Artist as catalyst: Suspense hinges on fate of Picasso

Ariel Dorfman's play explores obsession and the effects of totalitarianism on the creative spirit

Theater Review

July 02, 2006|By J. WYNN ROUSUCK | J. WYNN ROUSUCK,SUN THEATER CRITIC

Part portrait of the artist and part political thriller, Ariel Dorfman's Picasso's Closet -- receiving its world premiere at Washington's Theater J -- is primarily a "what if" play.

Dorfman, a playwright exiled from his adopted country of Chile, writes about Pablo Picasso when the Spanish artist was himself in exile, living in Nazi-occupied Paris during World War II. Though little is known of him during that period, Picasso survived to live another three decades. But what if the artist had been murdered by the Nazis in 1944? That question is the premise of Dorfman's play.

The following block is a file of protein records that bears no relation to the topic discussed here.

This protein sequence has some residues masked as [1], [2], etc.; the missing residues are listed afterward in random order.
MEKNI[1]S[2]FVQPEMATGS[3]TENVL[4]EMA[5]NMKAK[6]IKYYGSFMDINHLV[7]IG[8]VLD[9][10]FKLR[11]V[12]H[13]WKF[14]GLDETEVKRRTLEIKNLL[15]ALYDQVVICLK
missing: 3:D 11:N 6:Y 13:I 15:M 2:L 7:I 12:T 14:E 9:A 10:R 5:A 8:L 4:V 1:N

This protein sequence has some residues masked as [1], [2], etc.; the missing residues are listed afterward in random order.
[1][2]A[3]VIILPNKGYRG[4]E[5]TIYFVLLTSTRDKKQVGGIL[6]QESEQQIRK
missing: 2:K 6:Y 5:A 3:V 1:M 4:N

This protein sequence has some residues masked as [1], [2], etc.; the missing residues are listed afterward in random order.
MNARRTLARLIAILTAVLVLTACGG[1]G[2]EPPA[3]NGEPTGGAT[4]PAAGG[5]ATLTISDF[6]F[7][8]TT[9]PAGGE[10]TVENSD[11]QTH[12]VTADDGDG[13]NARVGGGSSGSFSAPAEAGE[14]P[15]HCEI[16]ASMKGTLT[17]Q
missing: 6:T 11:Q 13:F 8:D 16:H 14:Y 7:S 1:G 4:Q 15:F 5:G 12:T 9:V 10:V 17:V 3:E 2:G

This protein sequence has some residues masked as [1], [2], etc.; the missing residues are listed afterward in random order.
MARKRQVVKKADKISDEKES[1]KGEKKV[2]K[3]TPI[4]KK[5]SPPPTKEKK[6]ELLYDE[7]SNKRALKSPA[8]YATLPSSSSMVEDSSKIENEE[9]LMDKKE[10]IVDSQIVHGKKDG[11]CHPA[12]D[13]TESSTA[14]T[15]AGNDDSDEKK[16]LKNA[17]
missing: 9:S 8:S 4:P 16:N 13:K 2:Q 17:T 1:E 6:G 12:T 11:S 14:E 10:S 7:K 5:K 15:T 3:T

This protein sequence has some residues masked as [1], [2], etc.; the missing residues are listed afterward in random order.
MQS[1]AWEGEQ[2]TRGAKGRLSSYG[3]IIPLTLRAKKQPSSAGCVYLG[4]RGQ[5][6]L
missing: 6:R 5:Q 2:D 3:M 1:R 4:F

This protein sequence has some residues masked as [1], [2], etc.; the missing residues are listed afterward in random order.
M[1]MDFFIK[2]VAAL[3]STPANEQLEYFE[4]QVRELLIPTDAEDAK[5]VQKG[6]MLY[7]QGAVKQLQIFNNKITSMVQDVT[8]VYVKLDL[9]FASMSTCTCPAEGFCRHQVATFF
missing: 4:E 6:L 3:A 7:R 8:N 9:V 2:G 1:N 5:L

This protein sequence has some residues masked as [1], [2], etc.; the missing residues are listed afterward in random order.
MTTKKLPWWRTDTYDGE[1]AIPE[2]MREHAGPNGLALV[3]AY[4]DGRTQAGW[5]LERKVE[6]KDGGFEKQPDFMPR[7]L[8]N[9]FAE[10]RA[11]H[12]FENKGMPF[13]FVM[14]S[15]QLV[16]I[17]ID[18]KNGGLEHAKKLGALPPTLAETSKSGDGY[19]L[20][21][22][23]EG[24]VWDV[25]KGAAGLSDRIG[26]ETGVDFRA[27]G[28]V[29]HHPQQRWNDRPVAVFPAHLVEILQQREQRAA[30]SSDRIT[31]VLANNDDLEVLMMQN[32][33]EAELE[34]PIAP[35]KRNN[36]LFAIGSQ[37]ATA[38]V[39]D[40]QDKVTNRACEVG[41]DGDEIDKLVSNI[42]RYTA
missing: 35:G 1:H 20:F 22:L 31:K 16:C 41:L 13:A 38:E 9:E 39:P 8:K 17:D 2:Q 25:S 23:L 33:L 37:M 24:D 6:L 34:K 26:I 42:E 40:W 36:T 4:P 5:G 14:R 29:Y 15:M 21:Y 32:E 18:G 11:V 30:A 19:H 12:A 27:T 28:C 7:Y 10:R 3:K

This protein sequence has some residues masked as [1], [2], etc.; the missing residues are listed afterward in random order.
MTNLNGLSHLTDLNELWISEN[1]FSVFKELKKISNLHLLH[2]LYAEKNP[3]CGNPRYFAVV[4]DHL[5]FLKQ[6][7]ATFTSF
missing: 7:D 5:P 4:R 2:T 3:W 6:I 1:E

PICASSO'S CLOSET / / Through July 23 / / Theater J, Washington DC Jewish Community Center, 1529 16th St., N.W., Washington / / $15-$40 / / 800-494-TIXS

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